regards what is called the property of the Sovereign and until Jac. 1. the property of the public (e); and is founded upon this,
that the prerogative is the inheritance of the Crown as Sovereign of this realm, and is too great a matter to be
(a) Litt. s. 178; Co. Litt. 41 b, Lim. 39. 57 b, 90 b, 118 a, 294 b, 344 a; 11 (d) See Bro. Stat. Lim. 180; Co. Co. 75; Plowd. 243.
Litt. 119 a, n. 1, 180b, n. 2. (6) 3 Inst. 188.
(c) Per Lord Brougbam, 9 Cl. (c) 2 Roll. 364, 1. 10; Bro. Stat. & F. 211.
governed by the narrow rules of private property (f), and that the Crown was supposed to be so much engaged in public affairs, and to be devoted so much to the public interests (9), that it has not the opportunity of actively superintending its own particular interest, and perhaps, also, that the weakness, supineness and negligence of the immediate possessor of the crown should not impair the rights and interests of the successor This prerogative, until the reign of James the First, continued in full force. Before the statutes in his reign in relation to the property of the Crown, we know that from the different disputes about the succession of the Crown, and grants to partisans, the Crown lands had passed into a great variety of hands. Many persons had been long in possession of their estates; money had been expended upon them, and they had passed from hand to hand. Under these circumstances, the reclaiming them was felt to be extremely oppressive, and therefore a bill at that time, to quiet possession under certain circumstances, was thought necessary (h). Hence the two statutes now to be noticed.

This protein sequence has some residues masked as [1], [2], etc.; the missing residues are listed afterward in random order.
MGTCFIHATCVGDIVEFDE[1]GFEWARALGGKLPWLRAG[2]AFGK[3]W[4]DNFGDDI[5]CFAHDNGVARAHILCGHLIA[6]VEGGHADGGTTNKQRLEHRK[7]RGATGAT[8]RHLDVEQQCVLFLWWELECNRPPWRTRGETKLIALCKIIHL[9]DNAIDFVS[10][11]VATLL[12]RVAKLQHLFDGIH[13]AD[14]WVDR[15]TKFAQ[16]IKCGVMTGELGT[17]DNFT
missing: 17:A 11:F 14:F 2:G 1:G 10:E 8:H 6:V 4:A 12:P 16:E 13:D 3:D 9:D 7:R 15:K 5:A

That the law limiting the time within which, in This maxim cases between subject and subject, claims should be modified in his
abrogated or asserted, should not apply in cases between the Crown reign. and its subjects, was, in principle, false ; although, in the latter cases, the law might be applied with less force, and a more lengthened period be allowed to the Crown for the assertion of its rights, than in the former cases. In that reign accordingly the legislature, to a certain extent, abrogated, or rather perhaps modified, this ancient maxim or prerogative, by enacting that the Crown should not sue any person for or concerning any manors, lands, tenements, rents, tithes, or hereditaments, other than liberties and franchises,
or the profits thereof, or make any demand of the same, by reason of any right or title accrued sixty years past and more, and then in esse, unless answered, by virtue of such right or title, the profits of the same manors, &c., or the profits had been duly in charge, or had stood insuper of record, within sixty years next before the beginning of the then session of parliament; and every person claiming the same manors, &c., with such exception, or such profits, were to enjoy against the Crown, claiming by any title accrued within that period, and then in esse, the manors, &c., which with such exception they had so enjoyed, or the profits whereof they had taken for that term, unless the Crown had been so answered the rents, or the profits had been duly in charge or stood insuper of record within the same space of time, and also against all patentees or grantees from the Crown, the same manors, &c., but without any such exception(i).
Again, by chapter 14 of the same session, wherever the Crown has been, or shall be, out of possession for twenty years, or shall not have taken the profits of lands, &c. within twenty years before any information of intrusion brought to recover the same, the defendant may plead the general issue and shall not be required to plead specially, and shall retain the possession he had at the time of the information exhibited until the title be tried, found or adjudged for the Crown.
As before the former of these two acts, the king was considered as in actual possession, and the defendant was bound to plead his title, as a justification for his trespass and intrusion; so, since the act, he might stand upon his actual possession of sixty years, and put the king to prove his title within that period. Hence, therefore, the latter act, regulating the course of proceeding, by remitting the ancient prerogative of putting
(i) 21 Jac. 1, c. 2; 3 Inst. 190.